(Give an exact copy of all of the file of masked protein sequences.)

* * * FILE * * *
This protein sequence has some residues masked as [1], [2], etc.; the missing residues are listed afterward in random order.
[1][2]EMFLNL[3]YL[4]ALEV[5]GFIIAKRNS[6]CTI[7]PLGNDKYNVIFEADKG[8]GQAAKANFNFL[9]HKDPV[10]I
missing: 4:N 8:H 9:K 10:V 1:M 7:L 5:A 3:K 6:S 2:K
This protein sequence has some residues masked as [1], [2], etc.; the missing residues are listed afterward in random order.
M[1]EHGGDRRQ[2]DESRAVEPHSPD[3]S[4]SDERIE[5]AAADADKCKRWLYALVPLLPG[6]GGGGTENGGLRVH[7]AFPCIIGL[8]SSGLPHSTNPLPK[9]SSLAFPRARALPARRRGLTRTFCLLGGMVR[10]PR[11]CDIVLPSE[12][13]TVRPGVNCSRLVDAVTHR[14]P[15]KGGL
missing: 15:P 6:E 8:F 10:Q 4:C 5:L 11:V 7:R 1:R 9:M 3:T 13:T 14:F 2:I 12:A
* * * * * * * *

This protein sequence has some residues masked as [1], [2], etc.; the missing residues are listed afterward in random order.
[1][2]EMFLNL[3]YL[4]ALEV[5]GFIIAKRNS[6]CTI[7]PLGNDKYNVIFEADKG[8]GQAAKANFNFL[9]HKDPV[10]I
missing: 4:N 8:H 9:K 10:V 1:M 7:L 5:A 3:K 6:S 2:K
This protein sequence has some residues masked as [1], [2], etc.; the missing residues are listed afterward in random order.
M[1]EHGGDRRQ[2]DESRAVEPHSPD[3]S[4]SDERIE[5]AAADADKCKRWLYALVPLLPG[6]GGGGTENGGLRVH[7]AFPCIIGL[8]SSGLPHSTNPLPK[9]SSLAFPRARALPARRRGLTRTFCLLGGMVR[10]PR[11]CDIVLPSE[12][13]TVRPGVNCSRLVDAVTHR[14]P[15]KGGL
missing: 15:P 6:E 8:F 10:Q 4:C 5:L 11:V 7:R 1:R 9:M 3:T 13:T 14:F 2:I 12:A